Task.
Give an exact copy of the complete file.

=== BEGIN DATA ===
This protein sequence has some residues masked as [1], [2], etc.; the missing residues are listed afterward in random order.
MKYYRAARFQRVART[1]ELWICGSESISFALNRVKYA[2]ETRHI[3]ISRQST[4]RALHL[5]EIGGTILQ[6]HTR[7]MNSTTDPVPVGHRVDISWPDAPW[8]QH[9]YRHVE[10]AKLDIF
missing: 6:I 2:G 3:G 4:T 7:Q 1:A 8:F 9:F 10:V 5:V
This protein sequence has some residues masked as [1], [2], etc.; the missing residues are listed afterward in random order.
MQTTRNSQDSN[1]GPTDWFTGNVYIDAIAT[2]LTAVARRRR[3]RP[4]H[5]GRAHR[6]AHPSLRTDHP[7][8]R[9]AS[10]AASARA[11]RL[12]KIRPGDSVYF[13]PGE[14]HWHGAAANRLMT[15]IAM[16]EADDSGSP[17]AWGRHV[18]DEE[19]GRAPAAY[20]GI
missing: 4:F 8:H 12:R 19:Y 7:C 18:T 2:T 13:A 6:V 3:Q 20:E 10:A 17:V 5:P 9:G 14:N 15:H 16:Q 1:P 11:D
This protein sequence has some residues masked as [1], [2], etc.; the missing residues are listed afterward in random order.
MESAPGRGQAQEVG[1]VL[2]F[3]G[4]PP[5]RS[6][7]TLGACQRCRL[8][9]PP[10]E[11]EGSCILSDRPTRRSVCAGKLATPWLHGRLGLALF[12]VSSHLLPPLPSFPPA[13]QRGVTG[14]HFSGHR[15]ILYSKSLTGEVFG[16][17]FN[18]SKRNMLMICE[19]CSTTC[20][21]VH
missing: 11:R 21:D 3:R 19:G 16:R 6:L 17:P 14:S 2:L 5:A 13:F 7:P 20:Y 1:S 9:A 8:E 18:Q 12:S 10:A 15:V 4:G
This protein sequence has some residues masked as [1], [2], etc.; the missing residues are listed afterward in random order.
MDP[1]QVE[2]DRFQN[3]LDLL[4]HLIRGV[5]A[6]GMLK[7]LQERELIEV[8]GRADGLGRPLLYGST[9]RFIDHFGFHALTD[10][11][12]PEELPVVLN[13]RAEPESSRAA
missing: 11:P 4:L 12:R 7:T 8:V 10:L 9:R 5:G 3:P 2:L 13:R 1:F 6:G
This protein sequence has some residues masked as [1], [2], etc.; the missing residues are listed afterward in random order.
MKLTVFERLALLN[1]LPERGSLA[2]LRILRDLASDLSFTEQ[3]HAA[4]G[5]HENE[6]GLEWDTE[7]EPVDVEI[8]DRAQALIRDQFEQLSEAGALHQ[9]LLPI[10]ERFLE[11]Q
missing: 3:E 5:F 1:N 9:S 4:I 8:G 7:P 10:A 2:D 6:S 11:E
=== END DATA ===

This protein sequence has some residues masked as [1], [2], etc.; the missing residues are listed afterward in random order.
MKYYRAARFQRVART[1]ELWICGSESISFALNRVKYA[2]ETRHI[3]ISRQST[4]RALHL[5]EIGGTILQ[6]HTR[7]MNSTTDPVPVGHRVDISWPDAPW[8]QH[9]YRHVE[10]AKLDIF
missing: 6:I 2:G 3:G 4:T 7:Q 1:A 8:F 9:F 10:V 5:V
This protein sequence has some residues masked as [1], [2], etc.; the missing residues are listed afterward in random order.
MQTTRNSQDSN[1]GPTDWFTGNVYIDAIAT[2]LTAVARRRR[3]RP[4]H[5]GRAHR[6]AHPSLRTDHP[7][8]R[9]AS[10]AASARA[11]RL[12]KIRPGDSVYF[13]PGE[14]HWHGAAANRLMT[15]IAM[16]EADDSGSP[17]AWGRHV[18]DEE[19]GRAPAAY[20]GI
missing: 4:F 8:H 12:R 19:Y 7:C 18:T 2:T 13:A 6:V 3:Q 20:E 10:A 17:V 5:P 9:G 14:N 15:H 16:Q 1:P 11:D
This protein sequence has some residues masked as [1], [2], etc.; the missing residues are listed afterward in random order.
MESAPGRGQAQEVG[1]VL[2]F[3]G[4]PP[5]RS[6][7]TLGACQRCRL[8][9]PP[10]E[11]EGSCILSDRPTRRSVCAGKLATPWLHGRLGLALF[12]VSSHLLPPLPSFPPA[13]QRGVTG[14]HFSGHR[15]ILYSKSLTGEVFG[16][17]FN[18]SKRNMLMICE[19]CSTTC[20][21]VH
missing: 11:R 21:D 3:R 19:G 16:R 6:L 17:P 14:S 2:L 5:A 13:F 7:P 20:Y 1:S 9:A 8:E 18:Q 12:S 10:A 15:V 4:G
This protein sequence has some residues masked as [1], [2], etc.; the missing residues are listed afterward in random order.
MDP[1]QVE[2]DRFQN[3]LDLL[4]HLIRGV[5]A[6]GMLK[7]LQERELIEV[8]GRADGLGRPLLYGST[9]RFIDHFGFHALTD[10][11][12]PEELPVVLN[13]RAEPESSRAA
missing: 11:P 4:L 12:R 7:T 8:V 10:L 9:R 5:G 3:P 2:L 13:R 1:F 6:G
This protein sequence has some residues masked as [1], [2], etc.; the missing residues are listed afterward in random order.
MKLTVFERLALLN[1]LPERGSLA[2]LRILRDLASDLSFTEQ[3]HAA[4]G[5]HENE[6]GLEWDTE[7]EPVDVEI[8]DRAQALIRDQFEQLSEAGALHQ[9]LLPI[10]ERFLE[11]Q
missing: 3:E 5:F 1:N 9:S 4:I 8:G 7:P 10:A 2:D 6:S 11:E